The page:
Business is Learning and Learning is Business: Part Two

When last we met, we were involved in examining learning and business, business and learning with the complicating factor called: communication. As we all know, communication is fragile. Communication has the potential for adding a troubling dimension to having a smooth business experience.

For businesses to succeed and for learning to be successful, communication is integral. How we communicate presents a myriad of opportunities, challenges with opportunities to leverage learning into the value proposition offered by a business.

From “Business is Learning and Learning is Business: Part One

What? In different terms, if you communicate well, it will help you and your business. (Ok, Jerry?)

Do keep in mind that this includes the: who, what, where, why, when, and how in the communication message. I related in “Part One,” where I had received either no, little, or late responses to my own personal efforts at communication. I do admit that when I had received no communication, it added frustration, uncertainty, and disappointment to my efforts to conduct my daily business.

When one looks to the internet to discover communication issues, there are points made on the part of both the sender, and the receiver.

Have you ever tried to make a point in a discussion and the receiver was either interrupting or mentally preparing their response before you even finished your communication?

So, how should you handle that? I have tried several approaches with mixed results. The first recommended approach is to make sure the receiver is not put into fight or flight mode because of the nature of the topic. Using “I” versus “you” statements can help reduce the tension there. If the topic is dealing with behavior, there must be focus on the behavior and not the person itself. Emotion enters the communication equation.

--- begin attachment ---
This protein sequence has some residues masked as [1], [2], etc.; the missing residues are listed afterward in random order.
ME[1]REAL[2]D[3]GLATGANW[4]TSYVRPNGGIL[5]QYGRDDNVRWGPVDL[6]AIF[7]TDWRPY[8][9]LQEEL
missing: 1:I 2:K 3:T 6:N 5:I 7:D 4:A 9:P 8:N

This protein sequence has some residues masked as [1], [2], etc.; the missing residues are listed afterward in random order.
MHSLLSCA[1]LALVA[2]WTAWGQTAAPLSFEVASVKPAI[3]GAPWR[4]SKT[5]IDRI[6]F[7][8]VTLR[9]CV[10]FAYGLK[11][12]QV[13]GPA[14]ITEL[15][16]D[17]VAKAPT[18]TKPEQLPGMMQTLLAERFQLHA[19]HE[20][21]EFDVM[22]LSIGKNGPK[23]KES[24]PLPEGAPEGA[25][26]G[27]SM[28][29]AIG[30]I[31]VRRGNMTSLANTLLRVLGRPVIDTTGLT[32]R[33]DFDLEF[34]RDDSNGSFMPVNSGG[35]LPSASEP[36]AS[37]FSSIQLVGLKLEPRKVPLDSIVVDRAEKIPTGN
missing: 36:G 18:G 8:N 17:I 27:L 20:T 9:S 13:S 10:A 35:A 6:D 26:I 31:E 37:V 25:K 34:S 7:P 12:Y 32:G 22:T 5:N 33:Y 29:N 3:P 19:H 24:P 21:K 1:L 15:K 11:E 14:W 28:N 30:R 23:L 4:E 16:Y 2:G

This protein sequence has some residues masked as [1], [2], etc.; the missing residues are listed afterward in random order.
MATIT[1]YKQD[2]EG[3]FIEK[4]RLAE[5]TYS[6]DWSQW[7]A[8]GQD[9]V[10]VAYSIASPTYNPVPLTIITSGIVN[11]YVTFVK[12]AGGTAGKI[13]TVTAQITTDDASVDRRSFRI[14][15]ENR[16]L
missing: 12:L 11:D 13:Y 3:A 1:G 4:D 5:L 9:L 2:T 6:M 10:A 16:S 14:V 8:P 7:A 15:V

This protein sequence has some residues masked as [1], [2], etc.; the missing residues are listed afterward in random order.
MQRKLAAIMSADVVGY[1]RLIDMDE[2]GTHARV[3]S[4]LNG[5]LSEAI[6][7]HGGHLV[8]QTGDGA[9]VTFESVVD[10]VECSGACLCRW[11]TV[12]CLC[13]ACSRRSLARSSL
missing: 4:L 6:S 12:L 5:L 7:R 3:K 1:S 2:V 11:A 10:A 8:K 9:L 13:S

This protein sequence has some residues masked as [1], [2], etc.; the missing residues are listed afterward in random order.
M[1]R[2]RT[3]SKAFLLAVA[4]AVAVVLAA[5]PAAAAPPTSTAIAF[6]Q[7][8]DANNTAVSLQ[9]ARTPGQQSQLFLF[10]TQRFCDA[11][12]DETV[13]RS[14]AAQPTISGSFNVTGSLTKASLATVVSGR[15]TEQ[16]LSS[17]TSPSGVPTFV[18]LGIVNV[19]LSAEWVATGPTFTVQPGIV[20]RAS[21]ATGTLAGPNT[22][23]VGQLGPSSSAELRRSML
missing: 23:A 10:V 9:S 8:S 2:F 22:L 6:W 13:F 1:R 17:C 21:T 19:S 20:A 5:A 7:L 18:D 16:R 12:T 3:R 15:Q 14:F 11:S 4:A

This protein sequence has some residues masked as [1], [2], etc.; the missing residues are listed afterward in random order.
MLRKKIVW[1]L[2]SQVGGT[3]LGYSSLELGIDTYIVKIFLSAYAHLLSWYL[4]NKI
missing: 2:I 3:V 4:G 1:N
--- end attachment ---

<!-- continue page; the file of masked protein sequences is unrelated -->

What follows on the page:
As noted above, when I had received no communication, emotion had already entered my mindset. Although, when the Wisconsin DOT called me back, I did not allow my emotion to dominate my thinking, and when they did call me back, they referred me on to another person so the communication equation was even further complicated. Fortunately, the next person was most accommodating and made for a pleasant conversation with a better understanding to the access issues.

The next person I talked to said: “Call me when you are ready to access the road, and I will tell you the best way to access the property.” In my mind, a communication well done with a service-oriented option for me. My receiver issues had been successfully addressed.

Learning how to address the receiver issues is the responsibility of the sender. Diffusing fight or flight and/or emotion issues requires the sender to best anticipate the problems, and address those issues.

A calm mindset, while choosing one’s words lends itself to enhancing the learning mindset. Easier said than done, John. Pausing for three seconds before speaking is one way to help in preparing for such a conversation.

This approach of the sender is worthy of exploration. Look for more on this topic in June.